Words by Alex Ames

It is said that there is a fine line between brilliant and crazy. Several months ago when David asked me to start thinking of ways to build a bar in the middle of the Namib desert, I feared he may have lost sight of the line. As the shoot grew nearer, and flights were booked to Namibia, it became abundantly clear that David was entirely serious about his idea, and we would soon need to find a method to accomplish his creative vision.

The Namib is the oldest desert in the world, whilst other regions have flourished and faded, the Namib has remained constant in its state of desolation. It was this sparse landscape that would provide the theatre for David’s latest bout of visual madness, his new image.

Despite my initial concerns and sense of being behind David’s private “creative curve”, we set about the task, hiring a resourceful fixer from Windhoek

called Ian Coulson. During the months leading up to the shoot, Ian’s determination and pragmatism saw him check off every prop on our wish list including a chandelier, two disco balls and a pool table. Before we knew it we had a truck packed full of gear, a truck that would have given Optimus Prime a run for his money.

Looking at the project as a whole, we had probably now arrived at Everest base camp; the next step was getting this formidable load to the heart of one of the world’s largest deserts. Luckily for us, it was Ian that completed this gruelling 10-hour drive a day in advance. Instead, we took a small bush plane to meet him there. The 90 minute flight afforded us the first chance to witness the vast expanse of the Namib desert. Red mountains rolled on for an eternity, each one unique, and more beautiful than the last.

When our small team eventually stepped off of the plane it was not earth but Mars that greeted us.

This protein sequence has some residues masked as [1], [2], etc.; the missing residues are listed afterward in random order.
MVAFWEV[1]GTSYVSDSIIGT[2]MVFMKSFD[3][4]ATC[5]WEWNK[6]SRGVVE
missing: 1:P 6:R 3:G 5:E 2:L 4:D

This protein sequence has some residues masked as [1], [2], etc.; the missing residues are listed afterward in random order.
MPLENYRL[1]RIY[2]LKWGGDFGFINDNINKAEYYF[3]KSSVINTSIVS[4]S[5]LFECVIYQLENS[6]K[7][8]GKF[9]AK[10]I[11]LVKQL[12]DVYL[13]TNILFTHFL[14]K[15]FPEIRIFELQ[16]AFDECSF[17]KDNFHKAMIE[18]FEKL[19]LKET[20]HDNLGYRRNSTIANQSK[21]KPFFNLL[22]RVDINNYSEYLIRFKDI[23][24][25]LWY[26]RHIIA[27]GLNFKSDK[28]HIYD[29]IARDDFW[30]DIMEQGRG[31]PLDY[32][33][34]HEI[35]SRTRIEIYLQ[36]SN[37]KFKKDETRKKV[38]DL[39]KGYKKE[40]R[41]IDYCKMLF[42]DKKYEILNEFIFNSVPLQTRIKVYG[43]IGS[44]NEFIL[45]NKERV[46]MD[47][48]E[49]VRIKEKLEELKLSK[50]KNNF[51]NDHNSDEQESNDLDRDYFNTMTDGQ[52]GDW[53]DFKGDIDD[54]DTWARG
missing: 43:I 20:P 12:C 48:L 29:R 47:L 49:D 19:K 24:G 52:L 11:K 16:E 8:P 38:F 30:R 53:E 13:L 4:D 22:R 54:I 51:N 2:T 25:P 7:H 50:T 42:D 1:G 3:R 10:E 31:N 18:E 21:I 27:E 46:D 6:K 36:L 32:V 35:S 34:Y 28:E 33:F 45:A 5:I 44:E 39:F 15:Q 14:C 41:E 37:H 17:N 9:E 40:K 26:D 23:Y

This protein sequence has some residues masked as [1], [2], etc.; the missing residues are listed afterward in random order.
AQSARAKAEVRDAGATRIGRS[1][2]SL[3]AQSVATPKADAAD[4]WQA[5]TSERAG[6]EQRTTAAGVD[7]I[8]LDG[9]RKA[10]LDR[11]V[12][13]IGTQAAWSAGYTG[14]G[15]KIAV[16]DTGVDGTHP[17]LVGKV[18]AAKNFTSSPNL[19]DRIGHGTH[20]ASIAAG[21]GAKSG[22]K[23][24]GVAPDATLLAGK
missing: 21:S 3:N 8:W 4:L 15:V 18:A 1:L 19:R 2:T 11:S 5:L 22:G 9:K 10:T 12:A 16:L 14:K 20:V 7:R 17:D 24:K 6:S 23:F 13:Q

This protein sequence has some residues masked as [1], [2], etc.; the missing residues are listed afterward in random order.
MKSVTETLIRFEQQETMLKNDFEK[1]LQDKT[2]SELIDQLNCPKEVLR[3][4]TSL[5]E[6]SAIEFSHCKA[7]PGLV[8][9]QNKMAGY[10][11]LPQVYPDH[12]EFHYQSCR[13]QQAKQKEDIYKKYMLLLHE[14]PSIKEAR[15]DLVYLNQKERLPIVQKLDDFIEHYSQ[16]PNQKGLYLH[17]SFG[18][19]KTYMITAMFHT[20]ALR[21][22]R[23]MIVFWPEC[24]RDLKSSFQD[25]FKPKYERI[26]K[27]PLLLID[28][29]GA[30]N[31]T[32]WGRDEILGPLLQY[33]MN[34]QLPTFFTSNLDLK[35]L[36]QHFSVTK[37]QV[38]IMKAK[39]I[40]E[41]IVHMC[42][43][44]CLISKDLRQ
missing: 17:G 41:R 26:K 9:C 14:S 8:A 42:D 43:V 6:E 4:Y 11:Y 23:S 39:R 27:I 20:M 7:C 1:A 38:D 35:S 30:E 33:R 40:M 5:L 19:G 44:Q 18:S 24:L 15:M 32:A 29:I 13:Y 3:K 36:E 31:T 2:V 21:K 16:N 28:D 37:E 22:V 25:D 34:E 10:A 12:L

We dropped off our kit at camp and immediately launched into the logistics of building the bar. On David’s location recce he came across an enormous thousand-year-old petrified tree. It seemed fitting that this stalwart of the desert would frame the image and acted as an effective juxtaposition to the glamour of the bar scene we aimed to create below. As soon as the spot was chosen we radioed Ian to bring the truck. On cue, the Namibian Optimus Prime came hurtling across the desert in a plume of dust. Camp was set up and we could take stock of our surroundings. Suddenly, us and our monstrous truck, felt very small in comparison to the awesome scale of the desert.


For two days it was all hands on deck in the harsh African sun. We woke at four AM to photograph with Cheetahs in the dunes, then spent the days constructing the bar and interpreting David’s vision. Slowly but surely, with the help of some power tools and our resident handy man Ian, we turned wood and screws into our own oasis, fully stocked with beers to boost morale. After David himself

unveiled the pool table, a fleeting smile crossed his face. If a stranded soul had chanced upon our set, they surely would have given up hope, because the mirage in front of them was confirmation that they had gone mad.

When the models and Kalahari Bushmen who would populate the set arrived on scene their

reaction was affirming. They were tremendously overexcited. Across the two days, all those that helped; our pilot, Xander, Ian the fixer, Oli Riley, and myself formed a good comradery, and we are all very proud to have played our part in the image. Several months ago I thought it was crazy, but thanks to a great collective effort, persistence, and David’s vision, I now see that it was brilliant.